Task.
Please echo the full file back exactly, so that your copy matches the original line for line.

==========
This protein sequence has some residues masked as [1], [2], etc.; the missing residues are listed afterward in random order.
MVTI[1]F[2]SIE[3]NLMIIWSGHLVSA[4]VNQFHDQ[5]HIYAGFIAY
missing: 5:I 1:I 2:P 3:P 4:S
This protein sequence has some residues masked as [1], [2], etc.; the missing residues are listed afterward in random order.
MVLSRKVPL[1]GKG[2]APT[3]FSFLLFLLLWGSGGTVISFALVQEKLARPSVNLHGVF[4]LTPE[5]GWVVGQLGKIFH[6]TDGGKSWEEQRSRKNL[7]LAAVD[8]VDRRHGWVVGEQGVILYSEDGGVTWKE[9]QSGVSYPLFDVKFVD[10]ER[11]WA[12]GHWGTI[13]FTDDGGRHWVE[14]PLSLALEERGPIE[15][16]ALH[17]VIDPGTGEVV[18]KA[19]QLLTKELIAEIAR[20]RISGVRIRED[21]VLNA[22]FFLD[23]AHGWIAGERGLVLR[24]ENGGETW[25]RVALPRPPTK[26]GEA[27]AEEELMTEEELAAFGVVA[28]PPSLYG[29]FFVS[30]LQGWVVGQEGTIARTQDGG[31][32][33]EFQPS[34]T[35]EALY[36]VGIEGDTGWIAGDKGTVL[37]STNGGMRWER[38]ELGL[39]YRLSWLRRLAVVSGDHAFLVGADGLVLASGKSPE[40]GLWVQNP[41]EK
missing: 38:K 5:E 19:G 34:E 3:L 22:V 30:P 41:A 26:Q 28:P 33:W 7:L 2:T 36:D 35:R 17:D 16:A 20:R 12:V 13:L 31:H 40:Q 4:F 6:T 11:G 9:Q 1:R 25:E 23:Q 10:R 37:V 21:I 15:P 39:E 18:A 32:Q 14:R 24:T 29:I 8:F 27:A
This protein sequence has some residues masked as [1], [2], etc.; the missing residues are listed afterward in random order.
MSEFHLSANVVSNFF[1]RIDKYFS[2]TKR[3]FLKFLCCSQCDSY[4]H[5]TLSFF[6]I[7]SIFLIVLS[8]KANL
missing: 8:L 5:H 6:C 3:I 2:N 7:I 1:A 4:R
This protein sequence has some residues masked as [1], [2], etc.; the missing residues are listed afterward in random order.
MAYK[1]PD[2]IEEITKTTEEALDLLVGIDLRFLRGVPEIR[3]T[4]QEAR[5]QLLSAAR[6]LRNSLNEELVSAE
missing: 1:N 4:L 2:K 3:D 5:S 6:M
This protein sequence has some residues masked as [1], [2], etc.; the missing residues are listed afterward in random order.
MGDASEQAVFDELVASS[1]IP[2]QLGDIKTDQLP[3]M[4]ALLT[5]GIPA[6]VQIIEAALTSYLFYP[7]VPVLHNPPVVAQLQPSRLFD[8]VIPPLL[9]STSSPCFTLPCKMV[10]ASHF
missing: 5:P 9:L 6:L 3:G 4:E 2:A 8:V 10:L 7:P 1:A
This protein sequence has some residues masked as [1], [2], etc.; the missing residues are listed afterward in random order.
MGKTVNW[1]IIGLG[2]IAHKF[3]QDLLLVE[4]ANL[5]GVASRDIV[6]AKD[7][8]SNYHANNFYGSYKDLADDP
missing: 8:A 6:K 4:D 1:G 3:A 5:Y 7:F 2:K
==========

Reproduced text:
This protein sequence has some residues masked as [1], [2], etc.; the missing residues are listed afterward in random order.
MVTI[1]F[2]SIE[3]NLMIIWSGHLVSA[4]VNQFHDQ[5]HIYAGFIAY
missing: 5:I 1:I 2:P 3:P 4:S
This protein sequence has some residues masked as [1], [2], etc.; the missing residues are listed afterward in random order.
MVLSRKVPL[1]GKG[2]APT[3]FSFLLFLLLWGSGGTVISFALVQEKLARPSVNLHGVF[4]LTPE[5]GWVVGQLGKIFH[6]TDGGKSWEEQRSRKNL[7]LAAVD[8]VDRRHGWVVGEQGVILYSEDGGVTWKE[9]QSGVSYPLFDVKFVD[10]ER[11]WA[12]GHWGTI[13]FTDDGGRHWVE[14]PLSLALEERGPIE[15][16]ALH[17]VIDPGTGEVV[18]KA[19]QLLTKELIAEIAR[20]RISGVRIRED[21]VLNA[22]FFLD[23]AHGWIAGERGLVLR[24]ENGGETW[25]RVALPRPPTK[26]GEA[27]AEEELMTEEELAAFGVVA[28]PPSLYG[29]FFVS[30]LQGWVVGQEGTIARTQDGG[31][32][33]EFQPS[34]T[35]EALY[36]VGIEGDTGWIAGDKGTVL[37]STNGGMRWER[38]ELGL[39]YRLSWLRRLAVVSGDHAFLVGADGLVLASGKSPE[40]GLWVQNP[41]EK
missing: 38:K 5:E 19:G 34:E 3:L 22:V 30:P 41:A 26:Q 28:P 33:W 7:L 2:T 36:D 35:R 17:D 16:A 20:R 12:V 13:L 31:H 40:Q 4:F 6:T 11:G 9:Q 1:R 25:E 23:Q 10:R 37:V 21:I 15:P 39:E 18:A 32:Q 14:R 24:T 29:I 8:F 27:A
This protein sequence has some residues masked as [1], [2], etc.; the missing residues are listed afterward in random order.
MSEFHLSANVVSNFF[1]RIDKYFS[2]TKR[3]FLKFLCCSQCDSY[4]H[5]TLSFF[6]I[7]SIFLIVLS[8]KANL
missing: 8:L 5:H 6:C 3:I 2:N 7:I 1:A 4:R
This protein sequence has some residues masked as [1], [2], etc.; the missing residues are listed afterward in random order.
MAYK[1]PD[2]IEEITKTTEEALDLLVGIDLRFLRGVPEIR[3]T[4]QEAR[5]QLLSAAR[6]LRNSLNEELVSAE
missing: 1:N 4:L 2:K 3:D 5:S 6:M
This protein sequence has some residues masked as [1], [2], etc.; the missing residues are listed afterward in random order.
MGDASEQAVFDELVASS[1]IP[2]QLGDIKTDQLP[3]M[4]ALLT[5]GIPA[6]VQIIEAALTSYLFYP[7]VPVLHNPPVVAQLQPSRLFD[8]VIPPLL[9]STSSPCFTLPCKMV[10]ASHF
missing: 5:P 9:L 6:L 3:G 4:E 2:A 8:V 10:L 7:P 1:A
This protein sequence has some residues masked as [1], [2], etc.; the missing residues are listed afterward in random order.
MGKTVNW[1]IIGLG[2]IAHKF[3]QDLLLVE[4]ANL[5]GVASRDIV[6]AKD[7][8]SNYHANNFYGSYKDLADDP
missing: 8:A 6:K 4:D 1:G 3:A 5:Y 7:F 2:K